By Craig Erwin, Ph.D.
The fed funds rate dictates the interest rates banks pay the Federal Reserve, the U.S. Central Bank, when they borrow money. The fed funds rate also affects the interest rates you pay when you borrow money from a bank or credit card company. Last year the Federal Reserve jacked up interest rates, trying to slow the economy and rein in inflation. Less than a year ago the fed funds rate was 0.25%, but now it’s 4.25%-4.5%, according to Forbes.com. That may sound high, but it has been much higher.
Paul Volcker, chairman of the Federal Reserve from 1979 to 1987, raised the fed funds rate to 20% four times in the early eighties, according to the Balance. Why? Because drastic steps were needed to stop runaway inflation. Volcker felt he had no choice, so he raised rates sharply, trying to slow the economy. Thankfully, his aggressive measures worked; record high interest rates convinced individuals and companies that borrowing at such high rates was unwise. The economy slowed and inflation reversed course. The result was a nasty recession, but that was a fair price to pay to keep inflation from doing even worse damage.
Although today’s interest and inflation rates are high compared to last year’s rates, they have been much higher, as in the 1980s. We have been spoiled by low inflation and interest rates for so long that we were all taken by surprise when the rates shot up last year. According to Nerdwallet.com, the average interest rate for a 30-year fixed-rate home loan is 6.92%. This may sound steep, but not to those of us who had mortgages with double digit interest rates in the 1980s.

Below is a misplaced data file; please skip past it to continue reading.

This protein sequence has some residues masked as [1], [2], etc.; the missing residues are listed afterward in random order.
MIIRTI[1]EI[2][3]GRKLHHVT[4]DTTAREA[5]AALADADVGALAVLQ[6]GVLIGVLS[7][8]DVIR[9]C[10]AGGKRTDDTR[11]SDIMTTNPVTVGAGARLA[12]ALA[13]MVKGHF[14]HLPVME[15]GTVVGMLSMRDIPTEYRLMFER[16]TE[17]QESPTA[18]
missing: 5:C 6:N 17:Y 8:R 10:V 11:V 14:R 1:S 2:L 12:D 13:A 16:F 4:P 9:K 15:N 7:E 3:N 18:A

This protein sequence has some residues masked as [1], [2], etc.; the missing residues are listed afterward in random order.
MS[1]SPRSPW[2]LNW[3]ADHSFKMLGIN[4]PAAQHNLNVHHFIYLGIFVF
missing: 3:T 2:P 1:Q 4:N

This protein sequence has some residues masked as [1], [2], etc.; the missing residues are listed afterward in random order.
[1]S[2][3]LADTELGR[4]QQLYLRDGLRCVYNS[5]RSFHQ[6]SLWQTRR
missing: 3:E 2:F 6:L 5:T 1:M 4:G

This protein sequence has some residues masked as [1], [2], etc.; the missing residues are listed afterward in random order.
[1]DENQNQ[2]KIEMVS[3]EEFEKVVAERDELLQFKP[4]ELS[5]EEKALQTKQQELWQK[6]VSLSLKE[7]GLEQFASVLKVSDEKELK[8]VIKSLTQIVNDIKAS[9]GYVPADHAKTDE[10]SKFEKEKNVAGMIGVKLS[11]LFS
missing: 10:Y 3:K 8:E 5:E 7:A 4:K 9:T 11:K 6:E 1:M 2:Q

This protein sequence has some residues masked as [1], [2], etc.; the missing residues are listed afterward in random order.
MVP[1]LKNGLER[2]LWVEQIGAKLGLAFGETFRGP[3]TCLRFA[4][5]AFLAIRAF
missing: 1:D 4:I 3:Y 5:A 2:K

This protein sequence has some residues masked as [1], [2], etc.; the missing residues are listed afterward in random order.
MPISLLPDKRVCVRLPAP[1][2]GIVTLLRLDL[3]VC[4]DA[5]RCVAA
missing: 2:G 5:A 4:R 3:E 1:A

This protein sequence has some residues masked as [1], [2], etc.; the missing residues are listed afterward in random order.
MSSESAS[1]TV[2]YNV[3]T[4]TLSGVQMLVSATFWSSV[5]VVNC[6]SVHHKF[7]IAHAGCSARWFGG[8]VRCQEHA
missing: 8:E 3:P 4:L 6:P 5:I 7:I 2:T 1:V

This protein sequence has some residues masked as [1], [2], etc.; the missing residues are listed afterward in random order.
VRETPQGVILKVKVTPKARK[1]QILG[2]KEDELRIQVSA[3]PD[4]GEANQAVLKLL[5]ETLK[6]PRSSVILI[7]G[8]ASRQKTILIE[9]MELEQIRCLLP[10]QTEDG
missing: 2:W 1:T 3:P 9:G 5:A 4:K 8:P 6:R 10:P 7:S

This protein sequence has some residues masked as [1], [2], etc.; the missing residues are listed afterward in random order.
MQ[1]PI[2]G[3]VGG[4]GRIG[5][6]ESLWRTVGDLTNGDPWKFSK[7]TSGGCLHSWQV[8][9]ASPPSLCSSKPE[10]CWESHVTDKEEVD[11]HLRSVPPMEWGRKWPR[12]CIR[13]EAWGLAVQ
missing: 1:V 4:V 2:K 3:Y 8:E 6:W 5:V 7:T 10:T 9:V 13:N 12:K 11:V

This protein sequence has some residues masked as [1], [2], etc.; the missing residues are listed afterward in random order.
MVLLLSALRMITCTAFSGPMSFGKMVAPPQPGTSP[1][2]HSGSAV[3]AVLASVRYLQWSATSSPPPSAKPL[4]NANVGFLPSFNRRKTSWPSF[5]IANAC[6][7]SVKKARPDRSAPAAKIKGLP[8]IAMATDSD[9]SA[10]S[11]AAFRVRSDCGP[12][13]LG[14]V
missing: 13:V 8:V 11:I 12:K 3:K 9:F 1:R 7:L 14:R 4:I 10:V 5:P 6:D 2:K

In the end, you can’t change interest rates or the rate of inflation. Interest rates and inflation will continue to rise and fall. You can change your perspective and your actions, though. You can either wait or rush to buy a house or car, depending on your priorities and financial situation. If buying now will stretch you too much, perhaps wait for interest rates to fall. Unfortunately, though, low interest rates may come with high prices. I guess you can’t have everything.
How have interest rates and inflation affected you? Have you had to make lifestyle changes?
For more information on interest rates, inflation, and the economy, click on the following links:
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